March 4 (Bloomberg) -- European stocks fell after U.S. wages failed to keep pace with a surge in energy costs and oil climbed as investors speculated that pro-democracy protests in North Africa will spread to the Arabian peninsula.
Carrefour SA, the world’s second-largest retailer, slid 4.4 percent after Citigroup Inc. advised investors to sell the shares. WPP Plc declined 2.6 percent after posting sales growth that failed to match its competitors. SBM Offshore NV, the world’s biggest producer of floating oil rigs, jumped 6.3 percent after earnings beat analysts’ projections.
The benchmark Stoxx Europe 600 Index declined 0.6 percent to 281.87 at the 4:30 p.m. close in London. The measure lost 0.8 percent this week as concern that popular protests will spread to Saudi Arabia offset better-than-estimated corporate earnings and signs that the global economy is strengthening.
Stocks erased earlier gains today after a U.S. Labor Department report said average hourly earnings failed to grow in February. Economists in a Bloomberg survey had forecast 0.2 percent growth.
U.S. employers added 192,000 workers in February, amid an improving economy and more seasonable weather. The gain in payrolls followed a 63,000 increase in January and compared with the 196,000 median estimate of economists surveyed by Bloomberg News. The unemployment rate unexpectedly declined to 8.9 percent, the lowest level since April 2009.
“The quality of the jobs report isn’t exceptional,” said Benoit de Broissia, an analyst at KBL Richelieu in Paris, which oversees $4.1 billion. “The average salary isn’t growing. The data wasn’t a very big surprise. It’s sufficient, but some expected better. The market needs to take a breath. Oil gaining also explains declines in stocks. The situation still isn’t clear in the Middle East and North Africa.”
Oil rose to a 29-month high in New York, as forces loyal to Libyan ruler Muammar Qaddafi attacked key towns in the east of the country and fought with protesters in the capital Tripoli.
The Stoxx 600 pared its gains yesterday after European Central Bank President Jean-Claude Trichet signaled that the ECB may raise interest rates next month, sparking a selloff in Spanish stocks.
National benchmark indexes slid in 12 of the 18 western European markets. The U.K.’s FTSE 100 Index slipped 0.2 percent, Germany’s DAX Index lost 0.7 percent and France’s CAC 40 Index sank 1 percent.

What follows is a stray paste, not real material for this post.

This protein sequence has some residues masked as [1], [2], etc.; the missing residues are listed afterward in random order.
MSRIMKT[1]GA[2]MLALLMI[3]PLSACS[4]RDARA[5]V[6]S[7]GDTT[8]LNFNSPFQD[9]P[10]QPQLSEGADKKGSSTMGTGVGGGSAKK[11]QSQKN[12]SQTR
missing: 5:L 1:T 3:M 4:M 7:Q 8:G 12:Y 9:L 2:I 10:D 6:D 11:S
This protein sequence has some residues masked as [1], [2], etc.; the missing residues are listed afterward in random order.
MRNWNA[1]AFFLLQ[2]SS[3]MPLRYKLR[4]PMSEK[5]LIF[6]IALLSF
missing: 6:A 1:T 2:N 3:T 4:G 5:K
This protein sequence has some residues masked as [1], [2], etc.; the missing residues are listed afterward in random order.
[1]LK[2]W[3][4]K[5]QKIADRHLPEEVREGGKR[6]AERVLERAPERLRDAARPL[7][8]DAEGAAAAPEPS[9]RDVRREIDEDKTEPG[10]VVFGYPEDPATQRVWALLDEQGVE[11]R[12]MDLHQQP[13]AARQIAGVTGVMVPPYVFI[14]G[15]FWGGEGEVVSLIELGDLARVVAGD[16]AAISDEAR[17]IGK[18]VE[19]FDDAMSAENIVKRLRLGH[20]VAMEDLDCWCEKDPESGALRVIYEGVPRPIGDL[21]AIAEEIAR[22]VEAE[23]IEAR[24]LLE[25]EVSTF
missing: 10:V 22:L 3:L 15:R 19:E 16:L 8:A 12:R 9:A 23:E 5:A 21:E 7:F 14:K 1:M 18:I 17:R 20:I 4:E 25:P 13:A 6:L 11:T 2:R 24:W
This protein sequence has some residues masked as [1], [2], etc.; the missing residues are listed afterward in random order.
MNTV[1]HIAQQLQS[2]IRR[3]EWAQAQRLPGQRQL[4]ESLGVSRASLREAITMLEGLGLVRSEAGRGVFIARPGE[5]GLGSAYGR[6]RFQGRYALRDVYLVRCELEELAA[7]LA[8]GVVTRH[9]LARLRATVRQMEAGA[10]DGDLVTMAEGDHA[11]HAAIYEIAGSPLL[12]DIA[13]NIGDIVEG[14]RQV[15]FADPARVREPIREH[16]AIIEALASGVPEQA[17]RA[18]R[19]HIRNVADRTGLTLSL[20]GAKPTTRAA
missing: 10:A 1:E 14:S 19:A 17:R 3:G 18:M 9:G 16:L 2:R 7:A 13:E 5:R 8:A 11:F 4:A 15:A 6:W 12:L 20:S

Carrefour tumbled 4.4 percent to 32.26 euros, for a weekly loss of 9.2 percent. The stock was cut to “sell” from “hold” at Citigroup, which cited the “gloomy post financial year 2010 results outlook and the value-destructive spinoffs announced.” The brokerage cut its price forecast to 30 euros from 37 euros.
WPP declined 2.6 percent to 814.5 pence after the world’s biggest advertising agency reported an increase in 2010 sales that failed to keep pace with the rate of growth reported by rival Publicis Groupe SA. WPP also said that earnings before interest, taxes, depreciation and amortization increased to 1.44 billion pounds ($2.34 billion) in 2010, exceeding the average estimate for Ebitda of 1.4 billion pounds in a Bloomberg survey of analysts.
SBM Offshore soared 6.3 percent to 19.49 euros. The company posted full-year earnings before interest and taxes of $362 million, exceeding the average estimate for Ebit of $319 million in a Bloomberg survey of 16 analysts.
Areva SA jumped 5 percent to 35.23 euros after the biggest supplier of nuclear fuel and services’ Chief Executive Officer Anne Lauvergeon said the company doesn’t need to raise extra funds, following last year’s capital increase. Areva also scrapped its dividend payout for 2010 and reported full-year profit that missed estimates because of charges. Net income rose 60 percent to 883 million euros ($1.23 billion), less than the 1.06 billion-euro estimate in a Bloomberg survey of analysts.
Veolia Environnement SA lost 3.7 percent to 22.15 euros as the world’s largest water utility said 2010 net profit fell to 581.1 million euros from a restated 584.1 million euros in 2009. The company pledged to sell 4 billion euros of assets over three years after posting the unexpected drop in full-year profit.
Cie. Nationale a Portefeuille SA soared 19 percent to 48.15 euros, the largest gain on the Stoxx 600, after Belgian billionaire Albert Frere and BNP Paribas SA, France’s largest bank, offered 1.5 billion euros to buy out minority investors in the investment company.
Devgen NV surged 5.9 percent to 5.72 euros after the Belgian developer of hybrid rice, sunflower, sorghum and pearl millet seeds said that its loss narrowed in 2010 to 7.1 million euros from 8.5 million euros in 2009. The company predicted “significant” growth in sales and profit at its seeds business in 2011, and said it’s confident it can finance its operations for the next few years.
Legrand SA slid 5.3 percent to 28.70 euros, the largest drop on the Stoxx 600. Kohlberg Kravis Roberts & Co. and Wendel sold stakes in the world’s largest maker of electrical switches before the expiry of an agreement not to do so. The pair sold 40 million shares, or 15 percent of the company, at 28.75 euros apiece, according to two people familiar with the sale. Wendel’s shares were little changed at 72.75 euros as it said it made a 430 million-euro profit from the sale of its 8.3 percent stake in Legrand.
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